The Gordon Gibson Travel Award to attend the Gordon Conference meeting

The Gordon Gibson Travel Award is awarded biennially, on a competitive basis, to support participation by a BTS member at the Gordon Research Conference on Mechanisms of Toxicology. The Award is valued up to £1000, and is independent of age, career status or place of employment.

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Award attributes

Support a BTS member to attend the Gordon Research Conference on Mechanisms of Toxicology to give an oral or poster communication.  A successful applicant will be keen to communicate their work in the field of toxicology and is expected to present their work at the conference (oral or poster).

Awarded

Biennially to coincide with Gordon Conference

Support provided

Financial support of up to £1000 towards conference attendance (Registration fee, accommodation and travel, consistent with BTS travel policy, and upon presentation of receipts).

 

Criteria

The Travel Award may be made to any member of the Society, independent of age, career stage or place of employment; provided that they have been a member of the BTS for at least one full calendar year prior to application, and have not been in receipt of this award in the preceding four years.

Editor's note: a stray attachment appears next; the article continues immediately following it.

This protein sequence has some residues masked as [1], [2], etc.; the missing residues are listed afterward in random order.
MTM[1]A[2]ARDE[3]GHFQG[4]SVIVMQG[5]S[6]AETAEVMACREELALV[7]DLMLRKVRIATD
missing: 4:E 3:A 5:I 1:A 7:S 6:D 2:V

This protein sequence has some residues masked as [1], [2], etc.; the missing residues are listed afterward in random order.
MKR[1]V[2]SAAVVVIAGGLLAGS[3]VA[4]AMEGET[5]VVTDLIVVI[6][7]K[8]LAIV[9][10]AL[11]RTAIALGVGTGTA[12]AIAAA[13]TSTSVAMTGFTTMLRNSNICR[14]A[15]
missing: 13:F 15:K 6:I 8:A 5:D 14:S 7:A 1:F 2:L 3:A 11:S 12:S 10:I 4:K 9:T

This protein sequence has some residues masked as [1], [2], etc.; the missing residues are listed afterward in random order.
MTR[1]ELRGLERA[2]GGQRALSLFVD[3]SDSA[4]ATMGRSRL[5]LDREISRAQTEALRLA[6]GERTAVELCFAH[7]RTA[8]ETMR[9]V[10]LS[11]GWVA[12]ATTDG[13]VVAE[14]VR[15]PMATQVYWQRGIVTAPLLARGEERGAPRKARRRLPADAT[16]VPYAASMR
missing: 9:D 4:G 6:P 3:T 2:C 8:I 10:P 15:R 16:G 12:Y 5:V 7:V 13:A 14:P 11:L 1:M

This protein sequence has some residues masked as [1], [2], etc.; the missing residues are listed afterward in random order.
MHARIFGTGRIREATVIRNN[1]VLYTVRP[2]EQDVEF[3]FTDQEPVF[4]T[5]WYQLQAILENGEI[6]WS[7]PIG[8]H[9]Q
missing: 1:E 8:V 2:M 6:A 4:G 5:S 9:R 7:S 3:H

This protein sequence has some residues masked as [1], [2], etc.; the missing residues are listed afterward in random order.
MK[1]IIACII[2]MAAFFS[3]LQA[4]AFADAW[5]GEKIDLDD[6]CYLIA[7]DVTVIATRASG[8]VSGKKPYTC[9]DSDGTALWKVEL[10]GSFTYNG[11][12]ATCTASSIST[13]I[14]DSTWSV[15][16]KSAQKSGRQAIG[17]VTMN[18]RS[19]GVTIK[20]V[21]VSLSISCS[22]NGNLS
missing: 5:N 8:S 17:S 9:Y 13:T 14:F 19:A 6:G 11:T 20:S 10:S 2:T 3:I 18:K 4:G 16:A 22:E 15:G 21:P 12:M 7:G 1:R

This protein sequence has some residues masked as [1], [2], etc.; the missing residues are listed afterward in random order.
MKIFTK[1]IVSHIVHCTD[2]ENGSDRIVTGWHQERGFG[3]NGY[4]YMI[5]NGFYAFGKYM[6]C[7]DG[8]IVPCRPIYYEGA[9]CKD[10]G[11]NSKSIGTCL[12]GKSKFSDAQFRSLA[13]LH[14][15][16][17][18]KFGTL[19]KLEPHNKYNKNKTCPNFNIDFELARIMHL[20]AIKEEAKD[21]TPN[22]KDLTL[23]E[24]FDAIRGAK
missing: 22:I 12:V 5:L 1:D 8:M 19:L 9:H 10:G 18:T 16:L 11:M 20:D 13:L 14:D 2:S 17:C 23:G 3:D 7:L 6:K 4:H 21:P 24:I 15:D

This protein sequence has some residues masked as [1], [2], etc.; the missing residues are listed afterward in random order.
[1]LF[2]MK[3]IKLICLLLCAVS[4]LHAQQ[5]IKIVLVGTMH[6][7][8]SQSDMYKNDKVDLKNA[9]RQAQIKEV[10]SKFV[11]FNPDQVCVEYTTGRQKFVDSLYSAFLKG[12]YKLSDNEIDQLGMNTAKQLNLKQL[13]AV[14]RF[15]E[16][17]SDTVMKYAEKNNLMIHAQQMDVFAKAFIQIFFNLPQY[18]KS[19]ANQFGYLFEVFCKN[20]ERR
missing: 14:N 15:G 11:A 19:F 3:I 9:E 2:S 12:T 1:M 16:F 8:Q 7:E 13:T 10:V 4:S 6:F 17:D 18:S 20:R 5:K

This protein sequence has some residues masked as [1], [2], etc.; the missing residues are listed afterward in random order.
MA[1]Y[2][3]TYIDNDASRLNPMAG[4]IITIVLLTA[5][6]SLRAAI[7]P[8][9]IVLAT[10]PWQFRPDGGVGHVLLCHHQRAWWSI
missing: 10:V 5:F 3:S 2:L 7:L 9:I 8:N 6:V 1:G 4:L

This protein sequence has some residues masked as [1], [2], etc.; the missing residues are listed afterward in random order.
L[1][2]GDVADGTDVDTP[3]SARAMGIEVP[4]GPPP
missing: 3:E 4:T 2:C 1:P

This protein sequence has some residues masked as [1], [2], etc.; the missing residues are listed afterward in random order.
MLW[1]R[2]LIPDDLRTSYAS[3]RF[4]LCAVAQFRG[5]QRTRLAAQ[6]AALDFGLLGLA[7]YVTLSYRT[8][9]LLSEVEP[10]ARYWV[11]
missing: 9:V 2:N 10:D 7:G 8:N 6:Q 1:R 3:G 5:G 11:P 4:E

Application requirements
  • Complete application form at least 6 months prior to conference
  • Poster/Talk Abstract
  • Full CV
  • Details of application for additional funding sources
  • Report of meeting for the BTS website
Process
  • Application submitted
  • Nominations Subcommittee reviews and makes recommendations
  • BTS Executive reviews and ratifies NSC recommendation

About Gordon Gibson (1949-2008)

Professor of Molecular Toxicology, University of Surrey

Having obtained his PhD in Drug Metabolism in 1976, Gordon built experience in the biochemistry of cytochrome P450 during a postdoc in Prof Schenkman’s lab in the US, before returning to the University of Surrey to lead a distinguished career, becoming Professor of Molecular Toxicology in 1992.  He enthused over 45 PhD students and countless undergraduates and masters students.  His boundless energy and enthusiasm was infectious.  Gordon loved the cut and thrust of scientific debate, never more so than networking with peers at a conference; thus it’s fitting to remember him with an award to attend the prestigious Gordon conference.  Read more about Gordon’s life and work (Xenobiotica 2008, 38 (7-8), 653)